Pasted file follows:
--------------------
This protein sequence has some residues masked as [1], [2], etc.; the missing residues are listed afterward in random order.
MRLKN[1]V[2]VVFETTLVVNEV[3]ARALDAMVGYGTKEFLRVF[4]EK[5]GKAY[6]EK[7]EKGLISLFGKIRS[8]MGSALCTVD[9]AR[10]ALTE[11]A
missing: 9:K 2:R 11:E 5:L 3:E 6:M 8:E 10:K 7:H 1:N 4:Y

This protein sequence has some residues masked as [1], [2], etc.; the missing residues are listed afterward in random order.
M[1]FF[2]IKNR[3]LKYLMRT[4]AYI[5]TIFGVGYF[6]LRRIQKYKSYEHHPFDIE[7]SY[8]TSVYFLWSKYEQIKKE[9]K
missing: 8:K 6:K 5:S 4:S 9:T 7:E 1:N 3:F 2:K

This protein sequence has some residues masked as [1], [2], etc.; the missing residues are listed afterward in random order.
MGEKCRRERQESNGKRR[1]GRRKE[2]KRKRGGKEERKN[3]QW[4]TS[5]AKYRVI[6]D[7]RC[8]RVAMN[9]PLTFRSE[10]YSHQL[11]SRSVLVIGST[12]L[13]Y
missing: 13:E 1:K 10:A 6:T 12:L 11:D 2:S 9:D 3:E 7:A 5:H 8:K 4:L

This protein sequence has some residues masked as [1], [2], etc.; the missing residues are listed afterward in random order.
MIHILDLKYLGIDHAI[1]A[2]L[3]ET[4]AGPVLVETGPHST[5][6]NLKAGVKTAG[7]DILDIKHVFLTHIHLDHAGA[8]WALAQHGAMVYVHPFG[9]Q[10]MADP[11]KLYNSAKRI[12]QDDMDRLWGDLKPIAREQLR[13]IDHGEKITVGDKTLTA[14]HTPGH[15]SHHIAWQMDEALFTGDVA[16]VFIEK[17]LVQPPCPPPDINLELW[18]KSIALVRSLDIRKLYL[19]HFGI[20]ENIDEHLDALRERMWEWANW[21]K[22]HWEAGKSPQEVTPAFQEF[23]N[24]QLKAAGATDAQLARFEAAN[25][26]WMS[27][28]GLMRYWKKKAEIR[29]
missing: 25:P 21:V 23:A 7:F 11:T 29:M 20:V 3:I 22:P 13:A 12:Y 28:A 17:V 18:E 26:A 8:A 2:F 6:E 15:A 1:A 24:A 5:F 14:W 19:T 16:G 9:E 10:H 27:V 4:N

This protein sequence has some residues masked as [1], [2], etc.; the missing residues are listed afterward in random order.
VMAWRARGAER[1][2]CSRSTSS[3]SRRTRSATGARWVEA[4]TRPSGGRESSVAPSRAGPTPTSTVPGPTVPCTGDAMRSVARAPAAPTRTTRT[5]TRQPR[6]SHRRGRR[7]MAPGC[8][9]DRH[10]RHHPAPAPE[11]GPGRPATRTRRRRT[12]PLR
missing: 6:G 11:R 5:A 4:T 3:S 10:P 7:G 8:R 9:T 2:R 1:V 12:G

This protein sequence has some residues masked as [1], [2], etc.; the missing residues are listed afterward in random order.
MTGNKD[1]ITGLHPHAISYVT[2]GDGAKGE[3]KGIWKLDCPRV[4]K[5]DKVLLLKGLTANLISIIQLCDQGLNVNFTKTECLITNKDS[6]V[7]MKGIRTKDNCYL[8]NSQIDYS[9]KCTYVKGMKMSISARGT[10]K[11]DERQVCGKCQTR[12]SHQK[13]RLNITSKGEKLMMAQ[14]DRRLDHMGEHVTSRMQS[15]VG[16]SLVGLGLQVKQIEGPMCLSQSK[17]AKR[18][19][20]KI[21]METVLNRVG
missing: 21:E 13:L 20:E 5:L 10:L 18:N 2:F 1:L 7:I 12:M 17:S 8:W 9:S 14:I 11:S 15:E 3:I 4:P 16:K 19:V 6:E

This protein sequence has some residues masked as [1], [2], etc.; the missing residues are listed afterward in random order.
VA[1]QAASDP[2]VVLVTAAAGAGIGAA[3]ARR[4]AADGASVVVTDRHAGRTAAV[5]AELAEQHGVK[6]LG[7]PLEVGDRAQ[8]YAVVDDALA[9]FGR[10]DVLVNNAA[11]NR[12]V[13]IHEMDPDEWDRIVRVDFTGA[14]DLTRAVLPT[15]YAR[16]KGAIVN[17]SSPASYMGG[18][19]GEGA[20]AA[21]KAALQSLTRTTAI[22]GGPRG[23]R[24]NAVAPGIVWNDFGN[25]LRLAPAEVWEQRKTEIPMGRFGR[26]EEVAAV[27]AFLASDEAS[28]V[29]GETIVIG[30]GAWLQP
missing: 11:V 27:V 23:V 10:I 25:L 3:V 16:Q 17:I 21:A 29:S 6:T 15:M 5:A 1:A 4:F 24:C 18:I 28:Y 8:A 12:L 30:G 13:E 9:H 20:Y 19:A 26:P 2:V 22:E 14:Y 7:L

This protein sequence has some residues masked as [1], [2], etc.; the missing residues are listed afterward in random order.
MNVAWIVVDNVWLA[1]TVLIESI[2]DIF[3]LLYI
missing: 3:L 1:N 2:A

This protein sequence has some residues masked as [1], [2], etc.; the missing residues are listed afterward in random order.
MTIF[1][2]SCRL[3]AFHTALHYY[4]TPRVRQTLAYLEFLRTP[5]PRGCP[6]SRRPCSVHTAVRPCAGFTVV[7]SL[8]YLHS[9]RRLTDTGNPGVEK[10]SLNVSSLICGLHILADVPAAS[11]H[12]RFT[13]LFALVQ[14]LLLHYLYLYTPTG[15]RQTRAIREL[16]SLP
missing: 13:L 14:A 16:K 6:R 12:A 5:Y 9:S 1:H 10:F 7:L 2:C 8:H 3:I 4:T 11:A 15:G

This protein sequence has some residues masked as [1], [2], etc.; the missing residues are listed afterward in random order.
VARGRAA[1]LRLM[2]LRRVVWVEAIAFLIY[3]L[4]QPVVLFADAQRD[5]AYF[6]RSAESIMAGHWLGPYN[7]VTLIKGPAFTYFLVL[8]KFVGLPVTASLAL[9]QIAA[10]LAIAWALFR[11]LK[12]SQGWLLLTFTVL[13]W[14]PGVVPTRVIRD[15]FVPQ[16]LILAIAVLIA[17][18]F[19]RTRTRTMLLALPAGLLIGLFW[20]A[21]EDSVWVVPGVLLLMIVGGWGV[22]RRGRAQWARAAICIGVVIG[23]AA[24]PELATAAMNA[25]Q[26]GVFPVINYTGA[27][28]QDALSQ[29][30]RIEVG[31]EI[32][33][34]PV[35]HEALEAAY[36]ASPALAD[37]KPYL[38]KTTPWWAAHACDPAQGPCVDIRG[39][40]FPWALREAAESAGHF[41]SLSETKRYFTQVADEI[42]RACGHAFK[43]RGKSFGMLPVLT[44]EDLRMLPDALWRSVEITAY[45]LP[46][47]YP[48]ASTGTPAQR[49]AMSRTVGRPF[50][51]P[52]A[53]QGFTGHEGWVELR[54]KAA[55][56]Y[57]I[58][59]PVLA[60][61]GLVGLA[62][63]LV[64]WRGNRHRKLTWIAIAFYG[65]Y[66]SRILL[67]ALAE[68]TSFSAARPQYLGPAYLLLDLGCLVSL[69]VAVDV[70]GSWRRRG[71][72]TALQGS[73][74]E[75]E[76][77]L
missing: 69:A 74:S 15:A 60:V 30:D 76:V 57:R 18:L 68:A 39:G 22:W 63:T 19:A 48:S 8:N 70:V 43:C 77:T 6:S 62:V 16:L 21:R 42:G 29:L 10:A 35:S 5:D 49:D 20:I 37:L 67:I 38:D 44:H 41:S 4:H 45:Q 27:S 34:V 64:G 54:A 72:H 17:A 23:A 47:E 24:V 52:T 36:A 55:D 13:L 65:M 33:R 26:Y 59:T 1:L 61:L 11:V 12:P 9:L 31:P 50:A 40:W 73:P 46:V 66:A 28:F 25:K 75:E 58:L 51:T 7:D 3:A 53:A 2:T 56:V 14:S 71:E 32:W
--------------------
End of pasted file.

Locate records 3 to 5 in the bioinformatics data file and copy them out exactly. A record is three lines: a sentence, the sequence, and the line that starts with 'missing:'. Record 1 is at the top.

This protein sequence has some residues masked as [1], [2], etc.; the missing residues are listed afterward in random order.
MGEKCRRERQESNGKRR[1]GRRKE[2]KRKRGGKEERKN[3]QW[4]TS[5]AKYRVI[6]D[7]RC[8]RVAMN[9]PLTFRSE[10]YSHQL[11]SRSVLVIGST[12]L[13]Y
missing: 13:E 1:K 10:A 6:T 12:L 11:D 2:S 9:D 3:E 7:A 5:H 8:K 4:L

This protein sequence has some residues masked as [1], [2], etc.; the missing residues are listed afterward in random order.
MIHILDLKYLGIDHAI[1]A[2]L[3]ET[4]AGPVLVETGPHST[5][6]NLKAGVKTAG[7]DILDIKHVFLTHIHLDHAGA[8]WALAQHGAMVYVHPFG[9]Q[10]MADP[11]KLYNSAKRI[12]QDDMDRLWGDLKPIAREQLR[13]IDHGEKITVGDKTLTA[14]HTPGH[15]SHHIAWQMDEALFTGDVA[16]VFIEK[17]LVQPPCPPPDINLELW[18]KSIALVRSLDIRKLYL[19]HFGI[20]ENIDEHLDALRERMWEWANW[21]K[22]HWEAGKSPQEVTPAFQEF[23]N[24]QLKAAGATDAQLARFEAAN[25][26]WMS[27][28]GLMRYWKKKAEIR[29]
missing: 25:P 21:V 23:A 7:F 11:T 29:M 20:V 3:I 22:P 13:A 12:Y 28:A 17:V 18:E 26:A 8:A 2:F 6:E 15:A 1:A 24:A 5:F 14:W 19:T 16:G 9:E 10:H 27:V 4:N

This protein sequence has some residues masked as [1], [2], etc.; the missing residues are listed afterward in random order.
VMAWRARGAER[1][2]CSRSTSS[3]SRRTRSATGARWVEA[4]TRPSGGRESSVAPSRAGPTPTSTVPGPTVPCTGDAMRSVARAPAAPTRTTRT[5]TRQPR[6]SHRRGRR[7]MAPGC[8][9]DRH[10]RHHPAPAPE[11]GPGRPATRTRRRRT[12]PLR
missing: 6:G 11:R 5:A 4:T 3:S 10:P 7:G 8:R 9:T 2:R 1:V 12:G